Automation—The Radio Authority Spoke Out

As increasing numbers of British independent radio stations use greater amounts of automation, or voice tracking, I was amused to read what the Radio Authority (Ofcom‘s predecessor) decided about automation only fifteen years ago.

Today’s radio market is, of course, very different. Intensity of competition, especially from non-radio sources of entertainment, is a far greater challenge compared to what it was at the opening of this century.

Who knows how the market might change in the face of the post-dotcom generation? Will leadership in forming taste become too fragmented, and the vacuum need filling? In music radio, could real presenters, experiencing minute-by-minute the music they are playing, be valued once more?

For another perspective, see the foot of this post.

♫ “You’ve yet to have your finest hour.” ♪

Click here to read the entire set of Radio Authority minutes.


Following on from the discussion at the September meeting, Members decided to set a limit on the amount of automated programming to be generally allowed in daytime on local radio stations. The general limits would be two hours a day on FM stations, and four hours a day on those AM stations which are obliged to broadcast twelve hours or more of locally produced and presented programming. Staff could negotiate different limits, on request, in accordance to specified criteria. The stations would each be written to setting out the limits and giving an opportunity for representations to be made in respect of individual formats.

This decision on automation was not made on the basis that automated programming was necessarily undesirable. On the contrary, Members recognised that automation had a valuable part to play, particularly for overnight programming and for specialist shows.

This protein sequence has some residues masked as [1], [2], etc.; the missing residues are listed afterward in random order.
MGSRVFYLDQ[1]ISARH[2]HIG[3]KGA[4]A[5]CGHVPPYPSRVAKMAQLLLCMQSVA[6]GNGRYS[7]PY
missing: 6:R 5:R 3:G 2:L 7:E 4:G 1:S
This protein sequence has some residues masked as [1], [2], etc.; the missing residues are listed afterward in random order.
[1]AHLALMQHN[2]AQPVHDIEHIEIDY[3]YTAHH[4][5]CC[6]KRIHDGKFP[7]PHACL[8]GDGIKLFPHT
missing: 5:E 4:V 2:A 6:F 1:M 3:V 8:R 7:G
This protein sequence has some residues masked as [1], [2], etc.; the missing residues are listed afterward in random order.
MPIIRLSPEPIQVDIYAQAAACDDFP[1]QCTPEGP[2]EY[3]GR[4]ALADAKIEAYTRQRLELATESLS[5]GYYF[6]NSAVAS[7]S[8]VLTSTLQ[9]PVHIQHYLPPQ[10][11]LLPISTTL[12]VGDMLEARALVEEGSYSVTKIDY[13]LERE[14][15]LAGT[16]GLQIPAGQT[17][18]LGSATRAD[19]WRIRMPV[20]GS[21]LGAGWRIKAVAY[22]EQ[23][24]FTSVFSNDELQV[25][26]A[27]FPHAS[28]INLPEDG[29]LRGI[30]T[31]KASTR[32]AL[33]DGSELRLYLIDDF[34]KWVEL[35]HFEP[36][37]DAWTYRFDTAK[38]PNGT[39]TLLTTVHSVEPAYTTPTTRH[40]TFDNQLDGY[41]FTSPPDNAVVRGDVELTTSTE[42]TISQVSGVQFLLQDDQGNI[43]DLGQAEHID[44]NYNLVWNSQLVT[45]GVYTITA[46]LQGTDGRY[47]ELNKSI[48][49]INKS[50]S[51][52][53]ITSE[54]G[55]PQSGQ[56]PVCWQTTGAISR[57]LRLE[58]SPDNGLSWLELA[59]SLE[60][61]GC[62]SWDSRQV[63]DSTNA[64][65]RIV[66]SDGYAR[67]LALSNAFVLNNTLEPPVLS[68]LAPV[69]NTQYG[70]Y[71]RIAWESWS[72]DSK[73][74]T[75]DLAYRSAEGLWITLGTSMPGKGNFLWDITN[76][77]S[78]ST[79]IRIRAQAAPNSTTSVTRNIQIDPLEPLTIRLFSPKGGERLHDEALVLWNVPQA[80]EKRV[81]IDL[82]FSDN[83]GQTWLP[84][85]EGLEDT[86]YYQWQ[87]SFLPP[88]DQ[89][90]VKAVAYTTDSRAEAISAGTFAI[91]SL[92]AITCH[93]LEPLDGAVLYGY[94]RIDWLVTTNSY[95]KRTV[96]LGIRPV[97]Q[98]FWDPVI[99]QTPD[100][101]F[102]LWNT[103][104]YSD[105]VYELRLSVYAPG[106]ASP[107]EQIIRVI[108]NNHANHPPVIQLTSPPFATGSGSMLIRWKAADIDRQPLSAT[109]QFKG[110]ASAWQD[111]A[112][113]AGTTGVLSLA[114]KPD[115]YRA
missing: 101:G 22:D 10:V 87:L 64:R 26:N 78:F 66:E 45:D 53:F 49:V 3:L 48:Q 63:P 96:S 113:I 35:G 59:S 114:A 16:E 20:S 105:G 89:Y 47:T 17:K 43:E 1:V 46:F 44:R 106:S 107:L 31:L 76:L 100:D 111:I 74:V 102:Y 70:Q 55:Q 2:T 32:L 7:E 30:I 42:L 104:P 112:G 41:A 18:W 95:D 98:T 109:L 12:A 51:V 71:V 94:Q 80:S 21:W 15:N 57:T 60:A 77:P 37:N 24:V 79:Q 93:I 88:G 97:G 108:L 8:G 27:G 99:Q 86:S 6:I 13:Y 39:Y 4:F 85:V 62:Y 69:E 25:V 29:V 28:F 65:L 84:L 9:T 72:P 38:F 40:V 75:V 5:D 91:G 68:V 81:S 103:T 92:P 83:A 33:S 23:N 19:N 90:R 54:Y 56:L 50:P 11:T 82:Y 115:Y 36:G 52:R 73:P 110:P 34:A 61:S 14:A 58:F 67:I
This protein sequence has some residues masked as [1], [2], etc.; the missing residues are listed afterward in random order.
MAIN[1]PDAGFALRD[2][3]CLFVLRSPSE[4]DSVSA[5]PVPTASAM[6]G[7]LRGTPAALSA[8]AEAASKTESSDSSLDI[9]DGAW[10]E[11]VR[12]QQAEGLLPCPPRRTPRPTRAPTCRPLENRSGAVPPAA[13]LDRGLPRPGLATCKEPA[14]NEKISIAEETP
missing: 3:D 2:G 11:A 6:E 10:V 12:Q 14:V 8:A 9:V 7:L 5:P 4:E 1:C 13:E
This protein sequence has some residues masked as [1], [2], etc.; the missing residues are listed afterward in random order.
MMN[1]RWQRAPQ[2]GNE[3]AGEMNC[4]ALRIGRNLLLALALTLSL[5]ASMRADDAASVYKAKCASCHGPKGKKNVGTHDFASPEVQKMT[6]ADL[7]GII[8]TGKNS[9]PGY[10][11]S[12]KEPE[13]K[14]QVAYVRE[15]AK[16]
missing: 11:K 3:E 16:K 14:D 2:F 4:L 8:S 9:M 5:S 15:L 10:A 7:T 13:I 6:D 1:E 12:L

However, they felt that the “localness” of stations would be jeopardised if programming were allowed to be automated for more than limited periods during the day and also the “liveness” of the medium, a feature of radio highlighted by the Authority in its White Paper submission in July 2000.

They also considered that listeners have a reasonable expectation for presentation to be live, and that too high a level of automation could undermine the trust that exists between the station and its audience. This in turn would affect both the quality of programme output and the reputation of the industry as a whole.

It was a fundamental part of the Authority’s statutory duties not to permit such a situation to occur. Consequently, the Authority decided to impose constraints on the amount of daytime automated programming without prior consent.

Meanwhile, Andrew Gray writes about the same topic HERE.

2 thoughts on “Automation—The Radio Authority Spoke Out”

  1. We can’t compare today’s radio with that of 20 years ago. Many stations, especially internet stations, could not function without automation, especially if output comes from a single machine, as many of them do, forsaking studio setups.

    Radio is still about telling stories. It is still a means of one to one communication. How that communication is delivered should be viewed in a different light to how automation was approached – as a cost-cutting exercise – two decades ago.

    The joy of music discovery is also still there. But the means of delivering that music has changed beyond recognition. Young people, generally, do not go to the radio for their new music. And music has been commoditised.

    We live in changed times. Automation is just another tool. It does not take away the need for sound editorial judgement. In fact, it makes it more important, not less.

  2. Robin, thank you for your comment; accurate, of course, and rightly calling me out on my somewhat impractical nostalgia. Indeed, there’s no escaping the changed landscape compared to what we had fifteen years ago. Radio must pay its way; even Ofcom might be waking up to this fact, if one looks at its glacially slow change of opinion regarding community radio.

    “The joy of music discovery” — yes, that ISN’T going away.

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